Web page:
Preferably something that doesn’t involve looking at walls of text.

    I must commend you on your discipline. I’m still looking for ways to motivate myself & write regularly (the blog’s a big part of it). Always good to know how others manage their creative time.

    1. Of course! And thanks for stopping by to comment!

      But mad props to you for continually publishing to a blog even with 10-12 hours of work per day. That’s a whole different kind of discipline. I banged out my book in about two months of dedication, and then I went back to watching TV.

      I’m trying to get into a steady rhythm of non-work writing, though. I have a friend that’s been on me to start my own blog for months now. So if you have any hints for how to sustain that kind of motivation, let me know. 🙂

      1. I do have a tip: Commit to something modest and tightly focused.

        My bare minimum is two prompts a week. I’ve been posting four most of the time because I can. Basically, my minimum commitment is 100 words a week and anything besides that is a bonus.

        Pick something you really, really love to write about — something that you love to discuss in real life. I chose prompts because that’s what came naturally to me.

        If your blog-to-be is a natural extension of your IRL interests, you’ll make it work.

  3. I’m so glad you did this from the perspective of a writer who also writes at a 9-5 job. SO relevant to my interests! 🙂

    After reading this article, I discovered 2 things. 1) Ill-researched locations bother me in stories and novels. 2) I’m a pantser. I was unfamiliar with that term prior to right now, but oh man. That’s me. The saddest part is, I know that it doesn’t do me any good, but I keep doing it. Sigh.

    I love your idea about singling out the primary characters and fleshing them out that way. I’ll have to give that a whirl. It sounds kind of fun, too, like filling out a DnD character sheet or something.

    Can’t wait for the next post! My distractions are sadly frequent.

    1. Yeah, ill-researched locations bother me, too. I’m not one for going into pages and pages of details, but if you have your character wandering through the streets of Paris, you might want to have a loose idea of where they’re walking. A generic “And then they walked to the Louvre” just won’t cut it.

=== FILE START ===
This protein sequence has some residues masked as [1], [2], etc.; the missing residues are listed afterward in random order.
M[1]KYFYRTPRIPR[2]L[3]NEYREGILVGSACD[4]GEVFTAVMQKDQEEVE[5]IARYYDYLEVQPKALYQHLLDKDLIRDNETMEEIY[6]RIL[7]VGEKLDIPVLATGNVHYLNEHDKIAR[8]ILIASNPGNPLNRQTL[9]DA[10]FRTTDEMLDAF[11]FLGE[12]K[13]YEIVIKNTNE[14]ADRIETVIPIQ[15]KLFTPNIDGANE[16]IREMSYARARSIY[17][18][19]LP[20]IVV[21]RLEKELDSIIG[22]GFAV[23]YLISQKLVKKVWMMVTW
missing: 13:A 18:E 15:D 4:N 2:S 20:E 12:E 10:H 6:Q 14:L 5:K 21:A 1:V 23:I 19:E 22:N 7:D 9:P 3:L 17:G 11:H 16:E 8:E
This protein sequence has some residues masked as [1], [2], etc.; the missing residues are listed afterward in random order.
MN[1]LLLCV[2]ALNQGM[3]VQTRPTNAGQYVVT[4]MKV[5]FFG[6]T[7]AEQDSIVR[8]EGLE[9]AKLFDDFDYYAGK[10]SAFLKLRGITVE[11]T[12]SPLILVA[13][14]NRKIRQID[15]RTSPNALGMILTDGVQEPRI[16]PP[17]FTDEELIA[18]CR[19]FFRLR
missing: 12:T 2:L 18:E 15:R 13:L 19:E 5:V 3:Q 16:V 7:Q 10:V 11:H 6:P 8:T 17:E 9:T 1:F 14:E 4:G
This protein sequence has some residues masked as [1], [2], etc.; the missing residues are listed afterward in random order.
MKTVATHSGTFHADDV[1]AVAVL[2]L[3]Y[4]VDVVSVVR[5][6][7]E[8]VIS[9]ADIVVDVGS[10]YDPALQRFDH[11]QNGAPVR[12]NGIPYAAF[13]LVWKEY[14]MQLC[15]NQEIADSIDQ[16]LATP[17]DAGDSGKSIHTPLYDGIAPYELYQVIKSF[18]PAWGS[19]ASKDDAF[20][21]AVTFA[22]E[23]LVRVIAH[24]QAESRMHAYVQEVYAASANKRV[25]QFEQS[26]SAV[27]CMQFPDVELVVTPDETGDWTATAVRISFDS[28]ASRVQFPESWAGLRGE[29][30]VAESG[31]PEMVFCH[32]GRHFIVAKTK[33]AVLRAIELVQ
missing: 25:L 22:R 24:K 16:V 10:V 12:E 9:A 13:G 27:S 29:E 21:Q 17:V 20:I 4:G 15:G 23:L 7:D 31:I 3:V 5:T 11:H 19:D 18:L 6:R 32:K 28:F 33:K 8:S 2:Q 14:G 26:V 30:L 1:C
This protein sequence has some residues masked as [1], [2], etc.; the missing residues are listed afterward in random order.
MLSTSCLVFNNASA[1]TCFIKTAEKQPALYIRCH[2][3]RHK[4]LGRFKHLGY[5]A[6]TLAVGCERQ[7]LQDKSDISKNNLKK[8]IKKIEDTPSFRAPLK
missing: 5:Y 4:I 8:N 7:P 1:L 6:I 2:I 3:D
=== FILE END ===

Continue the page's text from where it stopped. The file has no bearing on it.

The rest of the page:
Fleshing out characters was my favorite part. You get to figure out cool traits and discover things you didn’t quite plan at first. And for me, it was even easier to write dialogue that way. 🙂

    2. I feel that way about settings, too. I started a draft of a paranormal crime novel set in Nashville because I know the city so well and could go research it if I had to. I couldn’t do that with Chicago or LA or New York. That kind of verisimilitude is a requirement for certain genres, and I did not want readers to yell at me for not having done my research.

  4. Excellent tips here, Mandy! When I was younger I wrote a lot more short stories than I do now. Granted none of them are the next American novel, but I enjoy writing whenever I have the time and energy.

    1. Writing short stories for fun is awesome! And honestly, I think people that set out to write for fun produce, in general, better, more enjoyable content than the people with the sole hope of writing that “next great American novel.” But that’s just me. 🙂

      1. They’re also so much harder! Man, oh, man I’m better at novels than I am shorts. I think it has to do with a combination of my planning process and inherent wordiness.

  5. So… What’s the final page count? Is the novel officially done?!?!? When should we expect to see it on Amazon?

    1. The current page count is 185 single-spaced Word pages.

      And the novel is not officially done yet. I’m currently editing for chapters, clarity, and silly grammar mistakes. It’s still going to need a massive editing before going to agents or Amazon.

      But that’s a post for another day. 😉